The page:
The French Connection
During the Napoleonic Wars circa 1811, when the accumulation of prisoners of war in England had become very great, it was decided to distribute a large part of them throughout Scotland, and to Selkirk, as her share, came one hundred and ninety men. They were all officers, well educated and very refined.
On every road, one mile from the town, a post was placed bearing the words "Limit of Prisoners of War". And down the road leading to the Bridgelands there is still a memorial to these Frenchmen called The Prisoner's Bush, which marked their limit in that direction.
These French prisoners made the best of their confinement, they obtained a billiard table from Edinburgh; they started a cafe; they opened a theatre with an excellent orchestra of twenty-five performers which, as the record states, was "superior to all those to which the echoes of our Scottish residence had ever till then resounded".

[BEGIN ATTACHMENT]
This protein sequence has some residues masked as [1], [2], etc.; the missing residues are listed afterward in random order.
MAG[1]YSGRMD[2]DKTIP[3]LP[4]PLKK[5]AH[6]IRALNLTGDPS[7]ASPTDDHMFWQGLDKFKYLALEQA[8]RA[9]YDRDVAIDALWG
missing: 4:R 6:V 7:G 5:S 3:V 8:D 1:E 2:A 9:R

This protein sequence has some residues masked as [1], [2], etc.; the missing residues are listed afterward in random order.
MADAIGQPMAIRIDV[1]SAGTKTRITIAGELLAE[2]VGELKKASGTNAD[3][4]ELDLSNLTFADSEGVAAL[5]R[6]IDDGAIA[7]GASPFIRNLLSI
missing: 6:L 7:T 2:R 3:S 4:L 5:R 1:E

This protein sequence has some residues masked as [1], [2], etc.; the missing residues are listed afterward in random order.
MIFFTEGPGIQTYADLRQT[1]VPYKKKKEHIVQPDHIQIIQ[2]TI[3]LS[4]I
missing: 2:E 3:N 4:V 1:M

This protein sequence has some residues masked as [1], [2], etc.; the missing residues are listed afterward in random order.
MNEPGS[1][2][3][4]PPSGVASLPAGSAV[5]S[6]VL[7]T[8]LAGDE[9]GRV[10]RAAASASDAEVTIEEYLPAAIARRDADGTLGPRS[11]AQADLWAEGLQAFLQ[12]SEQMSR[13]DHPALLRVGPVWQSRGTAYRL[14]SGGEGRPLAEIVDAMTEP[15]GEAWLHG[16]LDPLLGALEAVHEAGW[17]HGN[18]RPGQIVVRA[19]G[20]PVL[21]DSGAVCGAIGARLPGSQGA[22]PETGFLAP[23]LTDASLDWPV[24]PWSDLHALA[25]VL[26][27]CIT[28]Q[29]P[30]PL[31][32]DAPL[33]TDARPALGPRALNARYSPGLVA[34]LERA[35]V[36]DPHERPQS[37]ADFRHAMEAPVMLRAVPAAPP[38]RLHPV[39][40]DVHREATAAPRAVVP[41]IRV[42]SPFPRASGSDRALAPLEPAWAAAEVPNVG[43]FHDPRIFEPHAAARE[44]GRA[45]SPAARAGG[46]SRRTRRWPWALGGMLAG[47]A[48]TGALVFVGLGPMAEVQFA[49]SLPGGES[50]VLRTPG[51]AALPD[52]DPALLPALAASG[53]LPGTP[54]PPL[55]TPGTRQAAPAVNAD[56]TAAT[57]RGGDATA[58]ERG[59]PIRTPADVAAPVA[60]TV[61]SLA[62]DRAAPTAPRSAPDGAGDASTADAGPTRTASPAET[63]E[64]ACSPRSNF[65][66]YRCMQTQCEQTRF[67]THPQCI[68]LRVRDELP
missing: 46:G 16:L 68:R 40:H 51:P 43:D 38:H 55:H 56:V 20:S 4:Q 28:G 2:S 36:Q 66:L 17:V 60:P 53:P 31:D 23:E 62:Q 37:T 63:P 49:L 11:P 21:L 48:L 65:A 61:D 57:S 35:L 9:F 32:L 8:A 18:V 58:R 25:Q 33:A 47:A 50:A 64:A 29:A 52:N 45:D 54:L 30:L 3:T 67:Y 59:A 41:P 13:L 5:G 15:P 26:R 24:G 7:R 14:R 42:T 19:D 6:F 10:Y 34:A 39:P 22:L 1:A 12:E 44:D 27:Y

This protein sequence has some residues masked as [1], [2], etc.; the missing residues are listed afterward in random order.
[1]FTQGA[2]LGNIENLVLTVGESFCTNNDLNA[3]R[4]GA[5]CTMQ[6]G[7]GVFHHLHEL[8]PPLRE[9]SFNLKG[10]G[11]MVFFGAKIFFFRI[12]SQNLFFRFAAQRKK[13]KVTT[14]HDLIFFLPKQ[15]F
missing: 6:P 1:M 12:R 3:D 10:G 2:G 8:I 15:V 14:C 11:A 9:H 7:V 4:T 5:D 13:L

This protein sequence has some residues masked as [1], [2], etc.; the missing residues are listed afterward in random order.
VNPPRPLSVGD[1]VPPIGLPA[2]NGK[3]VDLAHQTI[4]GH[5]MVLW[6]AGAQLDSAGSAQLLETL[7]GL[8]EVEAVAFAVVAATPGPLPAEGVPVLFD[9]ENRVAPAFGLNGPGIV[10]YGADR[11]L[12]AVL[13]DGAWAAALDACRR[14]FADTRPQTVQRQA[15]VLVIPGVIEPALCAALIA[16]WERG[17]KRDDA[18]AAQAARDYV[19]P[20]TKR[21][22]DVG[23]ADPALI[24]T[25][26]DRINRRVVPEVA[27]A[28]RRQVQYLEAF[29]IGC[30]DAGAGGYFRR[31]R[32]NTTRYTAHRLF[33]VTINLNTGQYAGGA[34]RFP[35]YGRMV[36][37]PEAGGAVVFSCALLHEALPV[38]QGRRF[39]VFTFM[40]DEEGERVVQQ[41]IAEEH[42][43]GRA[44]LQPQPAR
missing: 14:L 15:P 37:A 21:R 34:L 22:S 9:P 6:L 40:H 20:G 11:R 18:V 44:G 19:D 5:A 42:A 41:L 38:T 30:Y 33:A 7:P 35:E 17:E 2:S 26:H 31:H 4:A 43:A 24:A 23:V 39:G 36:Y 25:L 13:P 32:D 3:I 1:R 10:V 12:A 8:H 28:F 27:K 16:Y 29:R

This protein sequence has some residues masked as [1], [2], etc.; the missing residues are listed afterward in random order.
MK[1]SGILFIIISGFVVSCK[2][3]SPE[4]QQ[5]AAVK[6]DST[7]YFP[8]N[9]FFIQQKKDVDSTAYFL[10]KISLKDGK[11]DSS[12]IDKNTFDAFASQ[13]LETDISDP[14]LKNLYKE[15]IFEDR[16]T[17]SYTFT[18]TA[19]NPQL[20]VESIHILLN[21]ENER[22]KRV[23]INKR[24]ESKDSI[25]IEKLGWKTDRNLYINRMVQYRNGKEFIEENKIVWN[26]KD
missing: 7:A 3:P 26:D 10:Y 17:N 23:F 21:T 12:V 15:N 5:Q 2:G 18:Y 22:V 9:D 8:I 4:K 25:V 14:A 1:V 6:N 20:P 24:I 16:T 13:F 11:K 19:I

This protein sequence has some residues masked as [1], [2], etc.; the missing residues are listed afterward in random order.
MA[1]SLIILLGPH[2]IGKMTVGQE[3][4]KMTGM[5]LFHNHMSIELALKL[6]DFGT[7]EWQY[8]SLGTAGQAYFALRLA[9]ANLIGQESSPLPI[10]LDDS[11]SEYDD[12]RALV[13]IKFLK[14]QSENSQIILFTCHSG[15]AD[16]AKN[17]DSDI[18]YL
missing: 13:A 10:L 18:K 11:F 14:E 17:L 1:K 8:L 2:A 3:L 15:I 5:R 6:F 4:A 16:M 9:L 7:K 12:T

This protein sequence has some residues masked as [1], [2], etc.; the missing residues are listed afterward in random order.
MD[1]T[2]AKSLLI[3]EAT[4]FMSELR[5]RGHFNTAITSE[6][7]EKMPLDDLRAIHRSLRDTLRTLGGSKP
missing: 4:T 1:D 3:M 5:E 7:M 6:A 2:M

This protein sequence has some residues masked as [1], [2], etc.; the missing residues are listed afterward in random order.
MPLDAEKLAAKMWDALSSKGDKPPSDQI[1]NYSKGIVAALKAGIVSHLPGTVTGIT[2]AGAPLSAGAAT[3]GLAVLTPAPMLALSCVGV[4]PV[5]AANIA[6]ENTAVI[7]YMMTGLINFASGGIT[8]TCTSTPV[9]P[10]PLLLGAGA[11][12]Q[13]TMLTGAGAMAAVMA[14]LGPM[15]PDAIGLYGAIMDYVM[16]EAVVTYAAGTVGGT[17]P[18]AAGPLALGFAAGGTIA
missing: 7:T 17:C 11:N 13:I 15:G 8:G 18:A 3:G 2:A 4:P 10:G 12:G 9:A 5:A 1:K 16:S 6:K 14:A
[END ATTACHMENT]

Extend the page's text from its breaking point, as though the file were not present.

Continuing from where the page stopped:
Sir Walter Scott was Sheriff of Selkirk at that time and on many occasions invited groups of these Frenchmen down to Abbotsford for dinner.